When asked what the Australian Jewish community can do for those on the ground in Israel, Ariel, co-owner of Shuk in Sydney’s North Bondi who is currently in Israel, was emphatic in his answer – keep telling their stories and keep fighting for Israel by sharing the truth.
“From experience, we know that when something happens, we have support for two or three days. Obviously, now it’s more because it’s extreme but we just need the world to understand that this is humans here, we are good people. And we can see slowly, slowly how the media are changing their attitude,” he said.
“This is going to be a long journey. I’m here to stay, and it’s not just me. So many people have come from overseas, and no one has a ticket back.”
Ariel and his family were in Israel for an extended holiday. They never expected to be confronted with terrorism and war. But very quickly after last Saturday’s Hamas invasion, Ariel kicked into gear, working with his fellow restauranteurs to ensure soldiers and those in Southern Israel were being fed.
“The first few days were spent catching up with friends, all very optimistic and beautiful. And then within a day, it all changed. We moved to our war routine,” Ariel told The AJN over the phone from Israel.
While Ariel’s family have made their way back to Sydney, he has chosen to stay to help the war effort in any way he can, whether that’s joining his unit or helping volunteer to feed those who need.
Shortly after everything started in Israel, Ariel shared a video on social media.
In it, Ariel takes viewers through the voluntary operation mainly working out of Haachim, a bustling restaurant in Tel Aviv, owned by one of his friends Yotem. Haachim, along with several other usually non-kosher restaurants, even received temporary kosher certification from the city’s rabbinate, to ensure that every person who needed a meal could eat.
“We distributed 20,000 meals to soldiers down south. We are on our way to establish a point up north,” he explained in the video, saying the volunteers are using the resources from Haachim and from other restaurants that have come on board, but at some point, they will need more assistance. At the moment, all food and produce are being delivered to Haachim and distributed from that central point.
There are hundreds of volunteers, including many kids and families, many even coming with their own cars to help distribute.
Ariel explained to The AJN that Yotem is very efficient. “He has a lot of chef friends everywhere; all the restaurants are closed. So, we picked all these chefs and crew and brought them in. Some of them are working 24/7 because of the number of requests coming in of soldiers with no food,” he said.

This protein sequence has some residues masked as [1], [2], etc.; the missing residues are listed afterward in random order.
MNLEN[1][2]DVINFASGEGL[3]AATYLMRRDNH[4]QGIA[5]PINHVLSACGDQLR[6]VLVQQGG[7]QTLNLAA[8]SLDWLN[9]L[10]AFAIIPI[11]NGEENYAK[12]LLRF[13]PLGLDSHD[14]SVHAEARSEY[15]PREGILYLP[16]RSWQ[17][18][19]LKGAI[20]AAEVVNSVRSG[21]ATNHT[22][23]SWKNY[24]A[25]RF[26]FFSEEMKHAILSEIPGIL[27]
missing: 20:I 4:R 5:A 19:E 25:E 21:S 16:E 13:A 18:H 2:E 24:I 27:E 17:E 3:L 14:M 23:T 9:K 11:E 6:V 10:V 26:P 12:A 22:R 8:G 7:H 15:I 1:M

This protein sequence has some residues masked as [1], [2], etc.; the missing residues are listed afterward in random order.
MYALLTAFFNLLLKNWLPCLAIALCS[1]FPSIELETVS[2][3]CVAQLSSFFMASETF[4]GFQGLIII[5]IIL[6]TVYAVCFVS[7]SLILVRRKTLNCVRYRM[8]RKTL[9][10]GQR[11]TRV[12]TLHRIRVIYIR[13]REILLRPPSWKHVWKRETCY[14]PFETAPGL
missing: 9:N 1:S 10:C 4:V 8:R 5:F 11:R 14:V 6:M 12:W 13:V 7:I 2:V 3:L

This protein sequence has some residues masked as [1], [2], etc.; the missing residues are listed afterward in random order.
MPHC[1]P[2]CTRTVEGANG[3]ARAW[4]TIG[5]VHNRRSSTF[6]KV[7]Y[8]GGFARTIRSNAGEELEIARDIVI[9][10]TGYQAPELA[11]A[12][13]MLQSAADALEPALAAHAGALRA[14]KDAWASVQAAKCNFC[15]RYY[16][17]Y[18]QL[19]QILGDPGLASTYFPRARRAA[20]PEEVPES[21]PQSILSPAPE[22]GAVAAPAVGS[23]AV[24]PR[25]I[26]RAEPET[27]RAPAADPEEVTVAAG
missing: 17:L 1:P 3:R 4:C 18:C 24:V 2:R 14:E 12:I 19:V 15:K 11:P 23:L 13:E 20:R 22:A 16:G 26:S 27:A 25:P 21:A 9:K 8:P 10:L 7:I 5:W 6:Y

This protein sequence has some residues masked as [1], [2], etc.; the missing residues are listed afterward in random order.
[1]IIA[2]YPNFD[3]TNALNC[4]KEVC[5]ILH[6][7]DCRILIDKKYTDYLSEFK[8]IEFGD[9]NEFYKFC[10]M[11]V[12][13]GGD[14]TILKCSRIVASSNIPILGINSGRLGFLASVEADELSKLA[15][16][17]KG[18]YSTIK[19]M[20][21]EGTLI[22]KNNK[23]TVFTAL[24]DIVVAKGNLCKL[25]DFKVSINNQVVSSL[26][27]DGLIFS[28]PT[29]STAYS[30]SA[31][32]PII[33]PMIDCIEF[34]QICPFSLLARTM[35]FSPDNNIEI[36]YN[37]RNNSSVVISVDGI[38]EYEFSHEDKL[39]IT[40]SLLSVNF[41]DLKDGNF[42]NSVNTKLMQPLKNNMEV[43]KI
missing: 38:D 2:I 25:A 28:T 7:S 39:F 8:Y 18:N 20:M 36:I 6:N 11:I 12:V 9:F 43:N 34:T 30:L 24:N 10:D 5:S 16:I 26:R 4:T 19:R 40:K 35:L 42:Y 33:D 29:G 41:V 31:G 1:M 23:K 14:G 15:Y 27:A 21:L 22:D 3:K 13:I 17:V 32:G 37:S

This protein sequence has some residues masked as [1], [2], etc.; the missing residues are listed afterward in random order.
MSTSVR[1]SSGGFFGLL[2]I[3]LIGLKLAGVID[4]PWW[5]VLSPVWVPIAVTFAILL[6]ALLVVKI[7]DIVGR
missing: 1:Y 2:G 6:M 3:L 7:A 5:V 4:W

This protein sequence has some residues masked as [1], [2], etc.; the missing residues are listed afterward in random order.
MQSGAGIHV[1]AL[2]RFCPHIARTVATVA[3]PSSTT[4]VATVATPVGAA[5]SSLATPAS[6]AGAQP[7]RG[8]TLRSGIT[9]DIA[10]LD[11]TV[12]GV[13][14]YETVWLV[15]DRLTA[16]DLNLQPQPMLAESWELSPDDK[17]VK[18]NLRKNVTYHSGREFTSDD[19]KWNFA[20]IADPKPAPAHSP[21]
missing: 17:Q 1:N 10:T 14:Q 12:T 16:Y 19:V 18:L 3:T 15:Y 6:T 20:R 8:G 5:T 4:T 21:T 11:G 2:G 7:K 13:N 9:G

For Ariel, it started for him by delivering 55 meals to his own unit. Within a day, the count was up to 5000 and very quickly climbing. Within a few days, it had grown to around 40,000 meals that were delivered. And according to Ariel, the demand is much higher, with 150,000 requests.
Ariel also described the scene on the ground, saying while the whole of Israel is banding together volunteering to help, Tel Aviv itself is very much like a ghost-town.
“Normally you cannot move in the streets of Tel Aviv, but the streets are empty,” Ariel described, explaining that this is helping their operation because the drives are much faster than normal.
In terms of the attitude there, Ariel explained that the Israeli spirit is very much alive.
“Everyone you know – older people, younger people, right wing, left wing – they’re all one.”
“Everyone you look in the villages you see garages open with people packing up boxes for people to collect. I don’t think I’ve met anyone here who’s not doing anything. It’s not necessarily moving mountains, but each person is moving one stone. And it’s enough if everyone does a little bit.”
He also said the positive stories coming out of Israel need to be shared. Like the one of his friend who raced down south and rescued eight families in Kfar Aza, getting injured by shrapnel to his head in the process. The initial hospital that he was taken to was so busy that they immediately planned to operate on him because that was the quickest way to deal with the injury. He called another friend who is a doctor, who advised him to come to his hospital. He drove there – just in a civilian car, no ambulance transfer – and for Ariel, it says everything about the Israeli mentality.
“The picture tells everything. My doctor friend taking care of my warrior friend. And they’re both smiling because they’re safe,” he said. “And there are so many stories like that. It’s the spirit of our people, and we should be proud of it.”